where r33 is electro-optic coefficient of the substrate (e.g., lithium niobate, 30.9 pm/V); Ez is the electric field. FIG. 2 plots the transmission output of the through waveguide 14 as a function of the electric field applied by the electrode 27, assuming the electrode has an effective length of 5 mm (length of branch that it exposes to the electric field of the electrode 27) and the optical wavelength is 1.5545 μm. FIG. 2 illustrates that the transmission can be periodically tuned by the applied electric field, for example, with a period ˜20 kV/cm. For the case of the optimized coupling coefficient of 56.11%, the output is changed from a peak of −6.45 dB to theoretically zero with an electric field swing of 10 kV/cm. Thus, the Y-junction reflector tunable device of the invention has applications for switching or fast modulation.

In another prototype device in accordance with the general structure of FIG. 1A, two Y-junction reflectors were connected to two waveguide branches to form the approximated loop waveguide. This embodiment is shown in FIGS. 1B and 1C. The reflective coating was 120 nm thick Au with 6 nm thick Cr between the facet and Au, was applied only to the end facet of the Y-junction and not to the through waveguide. The waveguide width (for both the branches and the through waveguide) is about 6 μm. The splitting angle of Y-junction reflectors was 7 and the MMI section length is 56 μm (length of merged portion of two branches of the approximated loop waveguide). These parameters achieved low loss and high reflectivity.

The principles embodied in the approximated loop with Y-junction reflectors can also be applied to create a meander delay line. FIG. 3 shows a programmable coupler ladder realized with a meander waveguide 30, having a plurality of coupled outputs 31. Y-junction reflectors 32 are formed by branches 34 of meander delay lines and mirrors M0-M3. The branches 34 are formed in a substrate waveguide, e.g., Z-cut LN, for example by diffused titanium. Each turning point of the meandering waveguide at the facet forms a Y-junction, preferably consisting of two waveguide branches merged together into one relatively wider multimode interference (MMI) branch near the end facet. Each mirror MN metal or dielectric high reflection mirror is coated at the output of the MMI branch Y-junction. With proper geometric design of the MMI section, each Y-junction can guide most of the incident light from one branch to the other, analogous to a mirror reflecting a light beam from one direction to another in the free space.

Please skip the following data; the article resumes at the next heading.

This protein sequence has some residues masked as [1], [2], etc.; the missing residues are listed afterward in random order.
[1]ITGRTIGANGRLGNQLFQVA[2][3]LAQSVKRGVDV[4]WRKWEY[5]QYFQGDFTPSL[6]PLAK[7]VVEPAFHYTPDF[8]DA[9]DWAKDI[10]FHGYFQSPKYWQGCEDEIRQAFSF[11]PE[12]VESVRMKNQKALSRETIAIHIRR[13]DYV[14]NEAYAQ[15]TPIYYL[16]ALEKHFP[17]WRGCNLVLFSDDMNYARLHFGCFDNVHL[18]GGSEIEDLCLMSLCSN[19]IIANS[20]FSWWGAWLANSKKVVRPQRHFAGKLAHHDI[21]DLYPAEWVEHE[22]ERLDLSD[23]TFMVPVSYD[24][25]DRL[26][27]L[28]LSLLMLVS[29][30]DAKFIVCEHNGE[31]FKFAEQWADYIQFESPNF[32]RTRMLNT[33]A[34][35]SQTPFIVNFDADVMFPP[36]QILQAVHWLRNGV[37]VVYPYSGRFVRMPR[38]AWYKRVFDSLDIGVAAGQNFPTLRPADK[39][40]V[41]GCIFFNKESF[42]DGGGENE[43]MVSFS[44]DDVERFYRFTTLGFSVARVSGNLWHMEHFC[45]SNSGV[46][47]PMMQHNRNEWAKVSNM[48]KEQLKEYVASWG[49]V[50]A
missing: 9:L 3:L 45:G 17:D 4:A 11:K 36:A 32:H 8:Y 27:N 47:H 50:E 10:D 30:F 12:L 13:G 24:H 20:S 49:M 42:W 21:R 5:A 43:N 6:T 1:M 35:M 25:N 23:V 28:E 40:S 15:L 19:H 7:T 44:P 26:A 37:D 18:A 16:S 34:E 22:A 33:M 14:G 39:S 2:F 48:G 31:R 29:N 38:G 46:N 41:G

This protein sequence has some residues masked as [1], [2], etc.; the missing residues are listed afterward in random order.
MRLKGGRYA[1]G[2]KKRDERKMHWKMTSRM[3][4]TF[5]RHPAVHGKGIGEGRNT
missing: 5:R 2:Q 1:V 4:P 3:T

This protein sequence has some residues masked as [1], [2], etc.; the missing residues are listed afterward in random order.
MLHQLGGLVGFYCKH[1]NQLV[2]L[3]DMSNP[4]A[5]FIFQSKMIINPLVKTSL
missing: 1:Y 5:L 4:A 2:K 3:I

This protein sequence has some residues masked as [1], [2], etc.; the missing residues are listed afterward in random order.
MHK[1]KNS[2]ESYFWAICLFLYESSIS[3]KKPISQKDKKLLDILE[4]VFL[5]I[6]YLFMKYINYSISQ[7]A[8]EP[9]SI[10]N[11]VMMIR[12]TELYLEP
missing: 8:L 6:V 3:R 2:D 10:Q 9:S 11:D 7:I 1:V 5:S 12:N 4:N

The mirrors M1-MN are spaced apart to permit outputs from coupling waveguides 38, to permit separate outputs O1-ON. Electrodes 40 control phase modulation and electrodes 42 control coupling coefficient modulation. The mirror M0 may be continuous or might also be formed by a plurality of spaced apart mirrors. Outputs are illustrated as being taken on the right side in FIG. 4, but might be taken from either or both sides.

A coupling waveguide 38 couples to a branch 34 of the meandering waveguide. The plurality of coupling waveguides 38 can form a series of directional couplers K1, K2, K3. . . KN producing parallel outputs O1-ON the bottom to the top, with each output having a different amount of delay. The facet at the termination of each coupling waveguide 38 is optically transmissive to couple light to outside. The number of outputs, N, can be optimized subject to the limitation of the propagation loss. The outputs, from O1 to ON−1, are equal to each other. The final output, the ON output, is a special case as it is the output of the meandering waveguide itself. There is no coupler for this output. KN is taken to be unity, representing an always-on state.

The electrodes 40, designated φ1, φ2, . . . , φN to control phase shifting for the corresponding ON. Similarly, electrodes 42 control coupling coefficients of K1, K2, . . . , KN−1, which can be tuned from 0 to 1 with proper applied voltage. By tuning both the phase and the coupling coefficient, the output of every coupler can have arbitrary amplitude and phase modulations. Response speed can be very high with appropriately selected electro-optical materials. As an example, the electro-optic response speed of LN is up to several tens of GHz. A smart control circuit, generally designated as 48 can be employed to generate suitable control signals for the electrodes 40, 42. With appropriate control, the device can function as a programmable coupler ladder.

There are many possible applications for the programmable coupler ladder of FIG. 3. The most straightforward function of the coupler ladder is to split an input signal into N channels, achieving serial-to-parallel conversion similar to a traditional 1N power splitter. However, the programmable ladder of the present invention has a unique advantage over a traditional splitter in that every output inherently has a relative delay to the other outputs. The relative delay time is determined by the length of the waveguide between adjacent couplers along the meander waveguide 30.